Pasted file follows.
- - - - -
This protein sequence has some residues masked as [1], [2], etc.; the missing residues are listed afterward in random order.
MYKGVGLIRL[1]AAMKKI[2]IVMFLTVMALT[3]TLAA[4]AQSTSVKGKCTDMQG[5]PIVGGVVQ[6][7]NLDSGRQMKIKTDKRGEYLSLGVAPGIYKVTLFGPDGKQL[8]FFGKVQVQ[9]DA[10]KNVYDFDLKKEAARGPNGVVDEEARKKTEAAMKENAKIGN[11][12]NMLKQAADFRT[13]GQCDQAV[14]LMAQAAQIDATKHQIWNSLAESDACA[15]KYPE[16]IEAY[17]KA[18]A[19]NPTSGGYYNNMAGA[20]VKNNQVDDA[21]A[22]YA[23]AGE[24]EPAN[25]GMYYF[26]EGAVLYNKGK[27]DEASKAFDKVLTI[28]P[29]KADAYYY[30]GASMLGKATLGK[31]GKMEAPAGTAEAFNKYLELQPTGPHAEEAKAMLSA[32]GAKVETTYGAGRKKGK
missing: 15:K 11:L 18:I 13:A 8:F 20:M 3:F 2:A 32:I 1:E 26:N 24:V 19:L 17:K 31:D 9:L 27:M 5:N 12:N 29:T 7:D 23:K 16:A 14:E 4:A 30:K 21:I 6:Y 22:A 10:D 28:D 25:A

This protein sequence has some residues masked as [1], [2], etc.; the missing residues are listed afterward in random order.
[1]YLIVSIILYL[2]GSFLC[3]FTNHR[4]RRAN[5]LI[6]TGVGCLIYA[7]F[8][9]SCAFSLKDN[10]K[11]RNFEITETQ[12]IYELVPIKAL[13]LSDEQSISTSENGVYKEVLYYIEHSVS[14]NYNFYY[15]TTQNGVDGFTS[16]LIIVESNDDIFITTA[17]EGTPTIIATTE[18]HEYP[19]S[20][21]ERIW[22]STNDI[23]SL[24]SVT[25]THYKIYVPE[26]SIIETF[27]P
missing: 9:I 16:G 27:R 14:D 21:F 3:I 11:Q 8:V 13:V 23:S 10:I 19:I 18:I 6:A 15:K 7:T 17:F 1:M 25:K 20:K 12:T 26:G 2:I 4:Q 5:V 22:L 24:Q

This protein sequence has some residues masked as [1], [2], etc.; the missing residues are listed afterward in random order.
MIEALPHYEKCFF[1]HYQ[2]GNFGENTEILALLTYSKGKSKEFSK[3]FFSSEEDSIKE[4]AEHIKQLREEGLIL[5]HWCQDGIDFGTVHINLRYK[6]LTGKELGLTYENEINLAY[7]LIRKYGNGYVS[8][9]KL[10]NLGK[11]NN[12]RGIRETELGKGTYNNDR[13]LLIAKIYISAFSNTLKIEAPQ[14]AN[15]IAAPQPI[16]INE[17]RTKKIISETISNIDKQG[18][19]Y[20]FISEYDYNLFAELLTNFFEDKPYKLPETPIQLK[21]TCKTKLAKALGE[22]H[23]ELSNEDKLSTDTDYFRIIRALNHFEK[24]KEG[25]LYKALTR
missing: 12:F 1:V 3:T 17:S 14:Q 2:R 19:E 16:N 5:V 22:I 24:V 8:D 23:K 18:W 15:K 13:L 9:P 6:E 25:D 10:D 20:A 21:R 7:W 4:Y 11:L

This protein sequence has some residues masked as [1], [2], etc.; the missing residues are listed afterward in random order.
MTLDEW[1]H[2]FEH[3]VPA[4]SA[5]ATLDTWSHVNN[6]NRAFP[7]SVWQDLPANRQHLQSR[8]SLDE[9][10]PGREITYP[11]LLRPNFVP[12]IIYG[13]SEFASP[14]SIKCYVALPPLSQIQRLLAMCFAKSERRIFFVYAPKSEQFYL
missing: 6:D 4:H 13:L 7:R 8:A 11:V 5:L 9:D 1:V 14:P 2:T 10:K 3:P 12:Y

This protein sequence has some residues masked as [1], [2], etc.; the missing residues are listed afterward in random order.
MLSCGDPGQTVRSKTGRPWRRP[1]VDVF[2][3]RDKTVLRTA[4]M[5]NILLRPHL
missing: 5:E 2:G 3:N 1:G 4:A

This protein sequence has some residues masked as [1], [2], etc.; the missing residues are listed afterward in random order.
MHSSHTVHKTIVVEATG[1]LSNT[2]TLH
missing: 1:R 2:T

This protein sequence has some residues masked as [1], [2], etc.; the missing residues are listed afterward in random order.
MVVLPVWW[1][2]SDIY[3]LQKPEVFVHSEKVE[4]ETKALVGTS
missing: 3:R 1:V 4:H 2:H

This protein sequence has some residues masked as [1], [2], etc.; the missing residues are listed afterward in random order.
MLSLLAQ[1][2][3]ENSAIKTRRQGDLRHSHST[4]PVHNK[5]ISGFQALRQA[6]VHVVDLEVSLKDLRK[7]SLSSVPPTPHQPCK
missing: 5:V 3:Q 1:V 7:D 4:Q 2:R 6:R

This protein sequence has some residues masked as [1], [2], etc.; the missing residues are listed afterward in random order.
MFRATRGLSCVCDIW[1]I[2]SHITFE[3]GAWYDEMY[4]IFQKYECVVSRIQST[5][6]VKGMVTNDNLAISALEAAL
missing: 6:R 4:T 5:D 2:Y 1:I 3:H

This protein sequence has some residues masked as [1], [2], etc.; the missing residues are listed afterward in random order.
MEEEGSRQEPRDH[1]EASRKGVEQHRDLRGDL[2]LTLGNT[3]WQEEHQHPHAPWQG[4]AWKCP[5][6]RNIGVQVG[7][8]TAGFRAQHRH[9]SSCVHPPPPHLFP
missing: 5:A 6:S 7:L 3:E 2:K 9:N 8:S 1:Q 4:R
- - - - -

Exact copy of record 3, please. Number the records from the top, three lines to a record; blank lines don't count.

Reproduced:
This protein sequence has some residues masked as [1], [2], etc.; the missing residues are listed afterward in random order.
MIEALPHYEKCFF[1]HYQ[2]GNFGENTEILALLTYSKGKSKEFSK[3]FFSSEEDSIKE[4]AEHIKQLREEGLIL[5]HWCQDGIDFGTVHINLRYK[6]LTGKELGLTYENEINLAY[7]LIRKYGNGYVS[8][9]KL[10]NLGK[11]NN[12]RGIRETELGKGTYNNDR[13]LLIAKIYISAFSNTLKIEAPQ[14]AN[15]IAAPQPI[16]INE[17]RTKKIISETISNIDKQG[18][19]Y[20]FISEYDYNLFAELLTNFFEDKPYKLPETPIQLK[21]TCKTKLAKALGE[22]H[23]ELSNEDKLSTDTDYFRIIRALNHFEK[24]KEG[25]LYKALTR
missing: 12:F 1:V 3:T 17:S 14:Q 2:R 19:E 16:N 5:V 22:I 24:V 8:D 23:K 18:W 15:K 13:L 9:P 6:E 25:D 10:D 20:A 21:R 7:W 4:Y 11:L